Philadelphia has been a national leader in higher education since Ben Franklin founded the University of Pennsylvania in 1740. Our local institutions of higher learning are adding to this proud legacy by blazing trails in graduate-level sustainability education. Compared to traditional programs, these degrees are typically more interdisciplinary. Students are not just encouraged, but required to take courses in different fields, and to collaborate with peers and professors outside of their academic specialties. The result is a unique experience in solving real-world sustainability problems with skills that directly translate to careers. But is the job market ready for graduates with new degrees from these nascent programs? We feature nine students who completed sustainability-centered graduate programs in Greater Philadelphia. These profiles highlight the many career paths that await those who seek work in the green economy.
Philadelphia University, Masters in Sustainable Design [est. 2007]
Courses are taught by sustainable designers and engineers for an interdisciplinary curriculum focused on applying creativity and knowledge to real world sustainability problems. Degree options: 12-month accelerated, 2-year full-time, 2-year part-time, 18-month hybrid online/on-campus. philau.edu/green
Brad Sherman, Product Designer, TerraCycle
Trenton, NJ | Class of 2009
After taking a course in sustainable planning as an undergraduate, Brad Sherman realized he was more passionate about sustainability than his urban planning major. So, he enrolled in the one-year option of the Sustainable Design program (the first student to do so), thinking he might pursue a career as an architect. But a course in green materials had Sherman again reconsidering his career path. He began thinking more about waste, and designing buildings and products with minimal impact on the environment. During the green materials course, he learned about TerraCycle, which converts hard-to-recycle and non-recyclable waste into products and materials. Hoping to get a job with the company, Sherman applied (and was accepted) for an internship. Today, he is a product designer (or “design junkie”, as they say internally) for TerraCycle, and is also responsible for the recent renovations to the company’s office in Trenton. “[The Sustainable Design program] equipped me with the tools to successfully run and manage a 20,000 square-foot renovation on a $20,000 budget,” he says, speaking about the office renovations. “I designed every last detail—from the desks made out of old shipping pallets and doors to the pen holders made from old Sharpie casings.”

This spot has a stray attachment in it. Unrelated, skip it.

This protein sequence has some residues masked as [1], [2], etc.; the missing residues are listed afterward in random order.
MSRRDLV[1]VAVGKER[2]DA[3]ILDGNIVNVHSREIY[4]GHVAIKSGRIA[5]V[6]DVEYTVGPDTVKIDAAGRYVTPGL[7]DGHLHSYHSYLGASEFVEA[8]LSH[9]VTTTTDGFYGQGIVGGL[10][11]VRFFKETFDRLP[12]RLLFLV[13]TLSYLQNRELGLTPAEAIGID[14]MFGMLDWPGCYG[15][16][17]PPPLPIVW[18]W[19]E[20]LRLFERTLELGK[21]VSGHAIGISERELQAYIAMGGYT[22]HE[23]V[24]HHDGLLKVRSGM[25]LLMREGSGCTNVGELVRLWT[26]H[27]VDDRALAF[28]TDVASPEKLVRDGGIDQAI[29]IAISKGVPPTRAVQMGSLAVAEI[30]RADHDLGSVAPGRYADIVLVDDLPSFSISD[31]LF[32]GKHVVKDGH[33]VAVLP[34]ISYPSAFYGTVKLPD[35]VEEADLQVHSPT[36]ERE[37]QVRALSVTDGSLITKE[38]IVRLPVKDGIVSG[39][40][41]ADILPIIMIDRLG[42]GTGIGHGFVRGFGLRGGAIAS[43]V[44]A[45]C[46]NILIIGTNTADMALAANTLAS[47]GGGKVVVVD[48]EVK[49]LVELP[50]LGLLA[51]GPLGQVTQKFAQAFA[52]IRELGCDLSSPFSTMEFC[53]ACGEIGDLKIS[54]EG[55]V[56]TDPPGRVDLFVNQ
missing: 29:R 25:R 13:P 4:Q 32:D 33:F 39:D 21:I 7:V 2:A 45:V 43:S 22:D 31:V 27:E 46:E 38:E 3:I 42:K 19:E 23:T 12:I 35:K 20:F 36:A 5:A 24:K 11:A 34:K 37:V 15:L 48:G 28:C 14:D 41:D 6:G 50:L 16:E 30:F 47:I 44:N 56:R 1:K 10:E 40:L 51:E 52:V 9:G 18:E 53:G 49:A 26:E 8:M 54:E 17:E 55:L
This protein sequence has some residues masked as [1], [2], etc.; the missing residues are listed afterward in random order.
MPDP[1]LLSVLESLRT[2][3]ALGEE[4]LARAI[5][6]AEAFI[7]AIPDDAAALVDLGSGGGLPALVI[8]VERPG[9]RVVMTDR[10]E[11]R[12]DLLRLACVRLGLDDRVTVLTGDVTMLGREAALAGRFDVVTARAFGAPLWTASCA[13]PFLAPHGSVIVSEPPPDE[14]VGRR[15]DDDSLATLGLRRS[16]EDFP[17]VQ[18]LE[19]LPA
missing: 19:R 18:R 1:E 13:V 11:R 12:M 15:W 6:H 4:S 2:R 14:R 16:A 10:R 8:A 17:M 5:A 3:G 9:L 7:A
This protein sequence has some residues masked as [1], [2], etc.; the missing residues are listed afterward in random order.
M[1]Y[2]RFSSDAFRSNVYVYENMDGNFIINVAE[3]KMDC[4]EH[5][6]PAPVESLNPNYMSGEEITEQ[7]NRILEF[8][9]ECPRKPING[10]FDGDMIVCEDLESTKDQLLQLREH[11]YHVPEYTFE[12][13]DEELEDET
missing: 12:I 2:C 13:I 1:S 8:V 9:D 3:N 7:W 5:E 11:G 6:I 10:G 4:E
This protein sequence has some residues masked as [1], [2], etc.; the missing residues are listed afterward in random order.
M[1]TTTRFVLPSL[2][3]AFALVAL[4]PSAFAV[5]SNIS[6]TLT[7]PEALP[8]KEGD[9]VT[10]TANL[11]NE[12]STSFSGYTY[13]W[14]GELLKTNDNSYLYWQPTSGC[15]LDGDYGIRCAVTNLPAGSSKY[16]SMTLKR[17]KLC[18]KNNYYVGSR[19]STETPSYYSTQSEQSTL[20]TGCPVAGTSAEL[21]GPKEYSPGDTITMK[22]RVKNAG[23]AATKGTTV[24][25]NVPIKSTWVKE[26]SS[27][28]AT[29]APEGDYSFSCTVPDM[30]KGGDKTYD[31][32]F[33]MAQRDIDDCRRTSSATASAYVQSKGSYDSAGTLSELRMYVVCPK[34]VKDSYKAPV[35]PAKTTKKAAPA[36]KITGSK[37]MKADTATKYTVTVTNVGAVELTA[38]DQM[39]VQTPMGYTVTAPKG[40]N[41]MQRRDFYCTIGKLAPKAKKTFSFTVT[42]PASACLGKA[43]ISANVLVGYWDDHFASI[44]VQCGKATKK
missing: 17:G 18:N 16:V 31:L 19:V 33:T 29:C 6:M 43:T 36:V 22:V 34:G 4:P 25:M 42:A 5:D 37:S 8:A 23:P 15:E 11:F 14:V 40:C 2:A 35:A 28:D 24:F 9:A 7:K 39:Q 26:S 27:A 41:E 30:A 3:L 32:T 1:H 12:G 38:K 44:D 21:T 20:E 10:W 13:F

Alex Dews, Policy and Program Manager, Mayor’s Office of Sustainability, City of Philadelphia
Philadelphia | Class of 2010
Alex Dews initially enrolled in the program at Philadelphia University intending to learn more about green building, and how that knowledge could be applied to real estate development. But when his work as a graduate research assistant required him to work with Councilman Curtis Jones’ office, Dews’ interests shifted to city government’s role in sustainability issues. His timing couldn’t have been better. The spring after Dews enrolled, Mayor Nutter released his Greenworks Philadelphia plan. Dews started thinking about sustainability on the city level, and for his thesis decided to look at sustainability policy implementation. His research led him to Philadelphia’s Office of Sustainability, where he was eventually hired as the policy and program manager while he finished his thesis. “I was really eating, sleeping, breathing sustainability policy implementation,” says Dews about his last semester. “It was great for me, great for that project.”
Fern Gookin, Director of Sustainability, Revolution Recovery; Co-founder of Recycled Artist-in-Residency
Philadelphia | Class of 2010
With a background in architecture, experience managing indoor environmental health hazard rehabilitation projects, and a passion for sustainability, Gookin was attracted to the interdisciplinary nature of the Philadelphia University program. While writing her thesis—which examined the role of art in creating awareness about sustainability issues—she met local artists who were receiving materials from Revolution Recovery, a construction waste recycling company based in Northeast Philadelphia. The academic project inspired Gookin to co-found the Recycled Artist-in-Residency program with Philadelphia artist Billy Dufala, and helped her land a full-time position with Revolution Recovery as Director of Sustainability. Today, Gookin handles all sustainability-related projects, such as guidelines for recycling on LEED-certified construction, office renovations and stormwater management on the property.